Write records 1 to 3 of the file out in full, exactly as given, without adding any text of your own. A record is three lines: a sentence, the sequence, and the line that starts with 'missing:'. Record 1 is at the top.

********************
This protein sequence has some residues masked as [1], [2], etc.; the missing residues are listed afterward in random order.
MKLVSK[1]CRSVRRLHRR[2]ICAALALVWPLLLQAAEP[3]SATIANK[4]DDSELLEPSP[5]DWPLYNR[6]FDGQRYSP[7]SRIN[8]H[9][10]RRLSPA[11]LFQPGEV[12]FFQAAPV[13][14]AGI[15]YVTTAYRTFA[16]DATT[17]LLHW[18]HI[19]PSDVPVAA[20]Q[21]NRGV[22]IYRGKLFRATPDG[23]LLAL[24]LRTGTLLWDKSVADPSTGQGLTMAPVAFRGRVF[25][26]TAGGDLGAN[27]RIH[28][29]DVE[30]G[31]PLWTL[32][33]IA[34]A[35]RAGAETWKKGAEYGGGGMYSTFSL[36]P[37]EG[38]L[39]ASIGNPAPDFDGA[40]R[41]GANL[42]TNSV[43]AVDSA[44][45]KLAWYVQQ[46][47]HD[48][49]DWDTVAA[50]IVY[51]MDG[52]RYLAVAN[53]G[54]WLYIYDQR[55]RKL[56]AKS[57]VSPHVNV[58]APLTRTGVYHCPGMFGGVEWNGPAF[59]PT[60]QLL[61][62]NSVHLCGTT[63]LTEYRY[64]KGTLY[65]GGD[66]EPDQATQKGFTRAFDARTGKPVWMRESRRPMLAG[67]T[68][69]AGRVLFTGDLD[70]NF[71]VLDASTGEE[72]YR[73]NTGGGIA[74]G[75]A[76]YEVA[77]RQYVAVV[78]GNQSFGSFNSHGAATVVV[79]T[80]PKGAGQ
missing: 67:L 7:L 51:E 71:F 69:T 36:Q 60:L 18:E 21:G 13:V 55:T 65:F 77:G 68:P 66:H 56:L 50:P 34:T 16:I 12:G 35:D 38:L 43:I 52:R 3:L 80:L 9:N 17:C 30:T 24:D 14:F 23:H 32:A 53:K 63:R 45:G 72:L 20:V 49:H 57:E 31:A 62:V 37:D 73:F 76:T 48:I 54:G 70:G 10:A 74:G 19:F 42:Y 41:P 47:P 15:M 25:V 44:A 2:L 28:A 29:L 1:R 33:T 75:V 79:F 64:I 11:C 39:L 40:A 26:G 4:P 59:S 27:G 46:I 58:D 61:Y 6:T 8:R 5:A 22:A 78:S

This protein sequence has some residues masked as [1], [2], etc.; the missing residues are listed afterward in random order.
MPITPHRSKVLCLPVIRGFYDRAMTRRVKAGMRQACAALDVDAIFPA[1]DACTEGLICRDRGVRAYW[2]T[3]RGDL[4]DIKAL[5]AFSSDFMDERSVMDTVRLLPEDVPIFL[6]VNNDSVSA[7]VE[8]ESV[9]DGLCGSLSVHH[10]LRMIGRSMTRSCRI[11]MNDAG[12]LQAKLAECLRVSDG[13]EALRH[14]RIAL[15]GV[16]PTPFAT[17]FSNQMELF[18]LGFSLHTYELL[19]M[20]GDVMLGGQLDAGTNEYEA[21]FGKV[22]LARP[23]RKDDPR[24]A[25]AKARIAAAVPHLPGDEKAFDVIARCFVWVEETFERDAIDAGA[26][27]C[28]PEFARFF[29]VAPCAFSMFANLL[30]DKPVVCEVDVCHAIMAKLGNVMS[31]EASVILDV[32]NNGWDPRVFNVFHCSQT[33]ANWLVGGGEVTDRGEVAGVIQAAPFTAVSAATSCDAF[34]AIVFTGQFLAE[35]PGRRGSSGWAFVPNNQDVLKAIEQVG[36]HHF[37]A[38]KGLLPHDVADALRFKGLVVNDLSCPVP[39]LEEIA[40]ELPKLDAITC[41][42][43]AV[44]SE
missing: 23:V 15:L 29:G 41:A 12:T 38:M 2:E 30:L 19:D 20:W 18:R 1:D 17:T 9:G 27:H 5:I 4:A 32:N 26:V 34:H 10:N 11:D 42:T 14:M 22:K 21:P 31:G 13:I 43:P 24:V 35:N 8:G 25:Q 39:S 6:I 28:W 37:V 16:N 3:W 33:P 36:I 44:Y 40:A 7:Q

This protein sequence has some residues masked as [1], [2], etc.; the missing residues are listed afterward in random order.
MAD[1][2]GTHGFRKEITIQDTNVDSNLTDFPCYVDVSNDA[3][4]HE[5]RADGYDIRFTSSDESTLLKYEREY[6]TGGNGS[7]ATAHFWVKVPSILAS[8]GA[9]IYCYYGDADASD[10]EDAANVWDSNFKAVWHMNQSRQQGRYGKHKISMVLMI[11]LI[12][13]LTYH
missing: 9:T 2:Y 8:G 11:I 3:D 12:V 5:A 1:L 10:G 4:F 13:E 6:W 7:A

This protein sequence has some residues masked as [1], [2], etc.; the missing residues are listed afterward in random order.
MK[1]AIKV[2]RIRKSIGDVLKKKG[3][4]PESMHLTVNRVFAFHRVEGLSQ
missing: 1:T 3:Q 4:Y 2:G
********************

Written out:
This protein sequence has some residues masked as [1], [2], etc.; the missing residues are listed afterward in random order.
MKLVSK[1]CRSVRRLHRR[2]ICAALALVWPLLLQAAEP[3]SATIANK[4]DDSELLEPSP[5]DWPLYNR[6]FDGQRYSP[7]SRIN[8]H[9][10]RRLSPA[11]LFQPGEV[12]FFQAAPV[13][14]AGI[15]YVTTAYRTFA[16]DATT[17]LLHW[18]HI[19]PSDVPVAA[20]Q[21]NRGV[22]IYRGKLFRATPDG[23]LLAL[24]LRTGTLLWDKSVADPSTGQGLTMAPVAFRGRVF[25][26]TAGGDLGAN[27]RIH[28][29]DVE[30]G[31]PLWTL[32][33]IA[34]A[35]RAGAETWKKGAEYGGGGMYSTFSL[36]P[37]EG[38]L[39]ASIGNPAPDFDGA[40]R[41]GANL[42]TNSV[43]AVDSA[44][45]KLAWYVQQ[46][47]HD[48][49]DWDTVAA[50]IVY[51]MDG[52]RYLAVAN[53]G[54]WLYIYDQR[55]RKL[56]AKS[57]VSPHVNV[58]APLTRTGVYHCPGMFGGVEWNGPAF[59]PT[60]QLL[61][62]NSVHLCGTT[63]LTEYRY[64]KGTLY[65]GGD[66]EPDQATQKGFTRAFDARTGKPVWMRESRRPMLAG[67]T[68][69]AGRVLFTGDLD[70]NF[71]VLDASTGEE[72]YR[73]NTGGGIA[74]G[75]A[76]YEVA[77]RQYVAVV[78]GNQSFGSFNSHGAATVVV[79]T[80]PKGAGQ
missing: 67:L 7:L 51:E 71:F 69:T 36:Q 60:L 18:E 21:G 13:V 55:T 65:F 77:G 68:P 66:H 56:L 50:P 34:T 16:I 12:G 35:D 38:L 43:I 52:R 3:L 80:L 9:N 17:C 30:T 24:D 14:F 23:H 32:A 53:K 63:R 45:G 72:L 20:V 49:H 57:E 31:A 62:V 37:D 73:F 76:T 48:I 54:G 70:G 10:A 74:G 19:F 42:Y 41:P 47:P 15:M 25:V 44:A 2:L 28:A 29:L 1:R 33:T 75:V 79:F 64:I 11:C 39:L 40:A 26:G 4:P 59:S 27:G 46:I 58:D 61:Y 6:T 8:R 5:A 22:A 78:S

This protein sequence has some residues masked as [1], [2], etc.; the missing residues are listed afterward in random order.
MPITPHRSKVLCLPVIRGFYDRAMTRRVKAGMRQACAALDVDAIFPA[1]DACTEGLICRDRGVRAYW[2]T[3]RGDL[4]DIKAL[5]AFSSDFMDERSVMDTVRLLPEDVPIFL[6]VNNDSVSA[7]VE[8]ESV[9]DGLCGSLSVHH[10]LRMIGRSMTRSCRI[11]MNDAG[12]LQAKLAECLRVSDG[13]EALRH[14]RIAL[15]GV[16]PTPFAT[17]FSNQMELF[18]LGFSLHTYELL[19]M[20]GDVMLGGQLDAGTNEYEA[21]FGKV[22]LARP[23]RKDDPR[24]A[25]AKARIAAAVPHLPGDEKAFDVIARCFVWVEETFERDAIDAGA[26][27]C[28]PEFARFF[29]VAPCAFSMFANLL[30]DKPVVCEVDVCHAIMAKLGNVMS[31]EASVILDV[32]NNGWDPRVFNVFHCSQT[33]ANWLVGGGEVTDRGEVAGVIQAAPFTAVSAATSCDAF[34]AIVFTGQFLAE[35]PGRRGSSGWAFVPNNQDVLKAIEQVG[36]HHF[37]A[38]KGLLPHDVADALRFKGLVVNDLSCPVP[39]LEEIA[40]ELPKLDAITC[41][42][43]AV[44]SE
missing: 23:V 15:L 29:G 41:A 12:T 38:M 2:E 30:L 19:D 20:W 18:R 1:D 17:T 9:G 27:H 5:I 4:A 32:N 26:V 34:H 10:N 11:D 42:T 14:M 22:K 21:P 31:G 13:I 43:P 24:V 35:N 8:G 25:Q 39:S 6:I 28:W 37:V 16:N 3:W 33:P 36:I 44:Y 40:A 7:Q

This protein sequence has some residues masked as [1], [2], etc.; the missing residues are listed afterward in random order.
MAD[1][2]GTHGFRKEITIQDTNVDSNLTDFPCYVDVSNDA[3][4]HE[5]RADGYDIRFTSSDESTLLKYEREY[6]TGGNGS[7]ATAHFWVKVPSILAS[8]GA[9]IYCYYGDADASD[10]EDAANVWDSNFKAVWHMNQSRQQGRYGKHKISMVLMI[11]LI[12][13]LTYH
missing: 9:T 2:Y 8:G 11:I 3:D 12:V 5:A 1:L 10:G 4:F 13:E 6:W 7:A